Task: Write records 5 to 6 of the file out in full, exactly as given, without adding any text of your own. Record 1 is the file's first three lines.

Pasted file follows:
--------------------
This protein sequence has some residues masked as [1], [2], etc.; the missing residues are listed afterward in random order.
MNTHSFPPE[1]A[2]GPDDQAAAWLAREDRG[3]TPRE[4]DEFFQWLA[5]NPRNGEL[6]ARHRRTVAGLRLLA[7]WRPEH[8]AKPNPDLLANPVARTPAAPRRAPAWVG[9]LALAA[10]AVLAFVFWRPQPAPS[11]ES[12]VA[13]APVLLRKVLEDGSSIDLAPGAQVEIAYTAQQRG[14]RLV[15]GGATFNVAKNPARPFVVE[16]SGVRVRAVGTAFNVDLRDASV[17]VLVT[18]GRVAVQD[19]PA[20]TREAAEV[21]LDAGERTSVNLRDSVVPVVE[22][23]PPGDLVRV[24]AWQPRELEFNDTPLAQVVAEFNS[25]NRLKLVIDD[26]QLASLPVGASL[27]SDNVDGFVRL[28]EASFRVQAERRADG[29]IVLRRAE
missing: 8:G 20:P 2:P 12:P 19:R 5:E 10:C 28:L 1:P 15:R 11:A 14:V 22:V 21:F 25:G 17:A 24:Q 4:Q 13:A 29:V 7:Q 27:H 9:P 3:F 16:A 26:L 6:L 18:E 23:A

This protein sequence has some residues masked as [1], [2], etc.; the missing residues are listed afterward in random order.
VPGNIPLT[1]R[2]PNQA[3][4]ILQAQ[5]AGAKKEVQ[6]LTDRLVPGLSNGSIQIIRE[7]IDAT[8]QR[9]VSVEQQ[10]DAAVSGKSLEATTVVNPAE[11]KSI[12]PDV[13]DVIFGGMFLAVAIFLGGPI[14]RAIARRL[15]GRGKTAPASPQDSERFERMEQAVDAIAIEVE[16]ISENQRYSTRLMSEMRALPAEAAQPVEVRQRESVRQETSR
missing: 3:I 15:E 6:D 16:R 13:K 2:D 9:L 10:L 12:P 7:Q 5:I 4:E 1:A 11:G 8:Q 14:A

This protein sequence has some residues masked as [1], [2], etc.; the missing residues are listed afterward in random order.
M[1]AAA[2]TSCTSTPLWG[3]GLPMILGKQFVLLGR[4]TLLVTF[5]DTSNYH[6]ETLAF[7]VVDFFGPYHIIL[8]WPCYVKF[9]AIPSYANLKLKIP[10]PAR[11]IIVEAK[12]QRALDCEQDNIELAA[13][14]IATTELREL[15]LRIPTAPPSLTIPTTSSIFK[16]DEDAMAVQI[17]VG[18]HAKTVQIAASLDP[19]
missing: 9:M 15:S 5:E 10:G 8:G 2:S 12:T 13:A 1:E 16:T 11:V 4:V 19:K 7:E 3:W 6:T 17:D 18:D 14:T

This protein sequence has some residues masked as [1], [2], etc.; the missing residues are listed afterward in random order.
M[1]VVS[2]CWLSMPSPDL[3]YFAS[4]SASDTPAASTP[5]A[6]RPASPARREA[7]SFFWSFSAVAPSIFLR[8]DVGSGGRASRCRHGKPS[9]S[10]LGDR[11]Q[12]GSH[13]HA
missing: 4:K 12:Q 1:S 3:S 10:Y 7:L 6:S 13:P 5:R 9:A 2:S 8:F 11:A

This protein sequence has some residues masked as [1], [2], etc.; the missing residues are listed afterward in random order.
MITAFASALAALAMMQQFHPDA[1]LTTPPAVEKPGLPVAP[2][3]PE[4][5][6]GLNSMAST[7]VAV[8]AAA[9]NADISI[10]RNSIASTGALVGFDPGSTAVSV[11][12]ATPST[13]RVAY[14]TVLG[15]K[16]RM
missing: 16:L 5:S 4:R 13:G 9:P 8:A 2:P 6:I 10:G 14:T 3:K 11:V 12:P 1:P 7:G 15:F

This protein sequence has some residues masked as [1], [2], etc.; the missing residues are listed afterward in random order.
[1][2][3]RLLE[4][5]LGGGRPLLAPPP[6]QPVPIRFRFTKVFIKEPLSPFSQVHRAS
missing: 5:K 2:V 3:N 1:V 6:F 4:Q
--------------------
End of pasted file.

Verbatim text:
This protein sequence has some residues masked as [1], [2], etc.; the missing residues are listed afterward in random order.
MITAFASALAALAMMQQFHPDA[1]LTTPPAVEKPGLPVAP[2][3]PE[4][5][6]GLNSMAST[7]VAV[8]AAA[9]NADISI[10]RNSIASTGALVGFDPGSTAVSV[11][12]ATPST[13]RVAY[14]TVLG[15]K[16]RM
missing: 16:L 5:S 4:R 13:G 9:P 8:A 2:P 6:I 10:G 14:T 3:K 11:V 12:P 1:P 7:G 15:F

This protein sequence has some residues masked as [1], [2], etc.; the missing residues are listed afterward in random order.
[1][2][3]RLLE[4][5]LGGGRPLLAPPP[6]QPVPIRFRFTKVFIKEPLSPFSQVHRAS
missing: 5:K 2:V 3:N 1:V 6:F 4:Q